EU: More Information on the Uses of the 10 SVHCs Added to Candidate List
The European Chemicals Agency (ECHA) announced on 27th June 2018 that ten more Substances of Very High Concern (SVHC) were added to the Candidate List as announced on C2P. The substance with the biggest impact will probably be lead (see Chris Robertson’s article) but most of the other nine have important industrial uses. ECHA’s news article 1 lists the commoner uses of the ten substances. Below are some additional information on uses and possible implications.
Octamethylcyclotetrasiloxane (D4), Decamethylcyclopentasiloxane (D5) and Dodecamethylcyclohexasiloxane (D6) – These substances are used as chemical intermediates for the production of silicone rubbers, gels and resins. Silicone polymers and resins do not contain these substances at >0.1% and so Article 33 disclosure is not necessary, but the main impact of including these substances in the Candidate List will be to encourage suppliers to withdraw chemical products such as sealants that contain these substances from the EU market and this will affect many industries that use them. Silicones are used in electronics, aerospace, automotive, construction and many other industries. If these are added to Annex XIV in the future and so require authorization for use, this would have serious implications for many EU manufacturers.
Lead metal – This is remarkably common as it is present at >0.1% in machine-able alloy parts, solders and in lead-acid batteries and so will require Article 33 disclosure for many types of product. Article 33 disclosure has applied since 28th June and so suppliers who are aware that they rely on a RoHS exemption for lead in high melting point solders or a machine-able alloy are obliged to inform customers immediately as there is no transition period.
Disodium octaborate – This substance is added to the growing list of “sodium borates” that are already SVHCs.
Benzo[ghi]perylene – This substance is yet another polycyclic aromatic hydrocarbon (PAH) added to the Candidate List. This substance is not intentionally manufactured and occurs only as an unintended impurity in polymers and rubbers nearly always at <0.1%.
Terphenyl hydrogenated – This occurs in finished products as an additive in tapes, electrical insulating coating compounds, epoxy resins and coatings, polyurethane potting and moulding compounds, and electric cables. It is also used in polysulphide sealants and as a plasticizer, such as in high voltage power cables and as in aircraft sealants. It is also used as a heat transfer fluid in industrial processes and, although it does not occur in the finished products, if this substance were to be added to Annex XIV many industry sectors would be affected. Substitution is reported to be sometimes possible (although with inferior efficiency) but this may be too costly in terms of plant redesign. However it is also claimed that some alternative heat transfer fluids are less well studied and so have lesser hazard classifications, but may be, in reality, equally or more hazardous.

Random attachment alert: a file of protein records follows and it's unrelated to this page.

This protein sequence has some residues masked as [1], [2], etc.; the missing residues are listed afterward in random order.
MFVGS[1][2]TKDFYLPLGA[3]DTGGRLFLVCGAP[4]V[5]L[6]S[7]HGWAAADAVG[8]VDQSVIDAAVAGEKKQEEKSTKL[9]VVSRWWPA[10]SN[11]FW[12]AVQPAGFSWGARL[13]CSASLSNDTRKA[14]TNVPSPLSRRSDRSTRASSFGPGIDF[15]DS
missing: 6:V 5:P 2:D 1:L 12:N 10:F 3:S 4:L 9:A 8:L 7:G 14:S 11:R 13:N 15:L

Ethylenediamine (EDA) – Used as an intermediate to manufacture other chemicals and also to manufacture articles. It is used as it is an ingredient in adhesives, sealants, coatings, etc. but it does not occur in articles.
Benzene-1,2,4-tricarboxylic acid 1,2 anhydride (trimellitic anhydride) (TMA) – This is the fourth anhydride to be classified as an SVHC. These anhydrides are used as hardeners for epoxy and other types of resins and adhesive. Alternative types of hardener are used (such as amines), but these usually give different properties to the cured resins and so replacement of anhydride hardeners would be difficult if products that contain these are no longer sold in the EU.
Dicyclohexyl phthalate (DCHP) – Used as a plasticizer and as a light stabilizer in a wide range of polymers including PVC, also in resins, paints, lacquers and varnishes as well as to provide water-resistance in inks. It will occur in articles if used.
All of the above ten substances have been added to the Candidate List because they meet the criteria of Article 57 of the REACH Regulation. Whether they cause harm to health or the environment and the impact on EU industry have not been considered. However classification as SVHCs has serious implications for industry as obsolescence of materials commonly occurs, even though inclusion in the Candidate List is not a restriction. Implications will be more serious if substances are added to Annex XIV as this prevents their use as chemicals in the EU, unless authorization is granted. The EU does not automatically add all SVHCs to Annex XIV, but this is a strong possibility.
If you would like to find out how you can stay on top of regulatory issues related to EU REACH, sign up to our newsletter today!